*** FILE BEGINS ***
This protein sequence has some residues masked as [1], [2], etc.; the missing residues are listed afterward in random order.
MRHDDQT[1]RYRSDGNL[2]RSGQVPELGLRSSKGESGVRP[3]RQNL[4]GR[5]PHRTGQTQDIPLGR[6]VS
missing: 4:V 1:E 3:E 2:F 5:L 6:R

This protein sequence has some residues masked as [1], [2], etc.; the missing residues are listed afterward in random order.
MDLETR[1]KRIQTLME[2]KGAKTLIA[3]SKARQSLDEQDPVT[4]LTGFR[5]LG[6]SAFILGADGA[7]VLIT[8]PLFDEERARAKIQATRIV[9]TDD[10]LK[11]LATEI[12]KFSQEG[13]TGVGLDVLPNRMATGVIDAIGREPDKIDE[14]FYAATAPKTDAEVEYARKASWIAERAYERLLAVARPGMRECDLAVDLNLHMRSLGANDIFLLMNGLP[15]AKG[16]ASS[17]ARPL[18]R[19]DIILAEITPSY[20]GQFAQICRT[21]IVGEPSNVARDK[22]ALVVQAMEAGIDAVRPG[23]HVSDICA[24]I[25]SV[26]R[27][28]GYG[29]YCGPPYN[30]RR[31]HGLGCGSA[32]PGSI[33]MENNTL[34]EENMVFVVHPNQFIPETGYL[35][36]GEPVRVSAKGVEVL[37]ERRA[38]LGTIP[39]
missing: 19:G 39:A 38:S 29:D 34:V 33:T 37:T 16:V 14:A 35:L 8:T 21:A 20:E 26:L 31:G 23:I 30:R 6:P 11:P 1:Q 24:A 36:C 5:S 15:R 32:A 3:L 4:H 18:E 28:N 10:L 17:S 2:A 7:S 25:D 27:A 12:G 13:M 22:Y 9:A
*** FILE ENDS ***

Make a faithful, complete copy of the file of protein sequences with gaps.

This protein sequence has some residues masked as [1], [2], etc.; the missing residues are listed afterward in random order.
MRHDDQT[1]RYRSDGNL[2]RSGQVPELGLRSSKGESGVRP[3]RQNL[4]GR[5]PHRTGQTQDIPLGR[6]VS
missing: 4:V 1:E 3:E 2:F 5:L 6:R

This protein sequence has some residues masked as [1], [2], etc.; the missing residues are listed afterward in random order.
MDLETR[1]KRIQTLME[2]KGAKTLIA[3]SKARQSLDEQDPVT[4]LTGFR[5]LG[6]SAFILGADGA[7]VLIT[8]PLFDEERARAKIQATRIV[9]TDD[10]LK[11]LATEI[12]KFSQEG[13]TGVGLDVLPNRMATGVIDAIGREPDKIDE[14]FYAATAPKTDAEVEYARKASWIAERAYERLLAVARPGMRECDLAVDLNLHMRSLGANDIFLLMNGLP[15]AKG[16]ASS[17]ARPL[18]R[19]DIILAEITPSY[20]GQFAQICRT[21]IVGEPSNVARDK[22]ALVVQAMEAGIDAVRPG[23]HVSDICA[24]I[25]SV[26]R[27][28]GYG[29]YCGPPYN[30]RR[31]HGLGCGSA[32]PGSI[33]MENNTL[34]EENMVFVVHPNQFIPETGYL[35][36]GEPVRVSAKGVEVL[37]ERRA[38]LGTIP[39]
missing: 19:G 39:A 38:S 29:D 34:V 33:T 37:T 16:V 14:A 35:L 8:T 21:A 20:E 26:L 31:G 23:I 30:R 6:P 11:P 1:Q 24:A 36:C 5:S 15:R 32:A 3:L 4:H 18:E 28:N 10:L 17:S 2:A 7:S 25:D 27:A 12:G 13:M 22:Y 9:A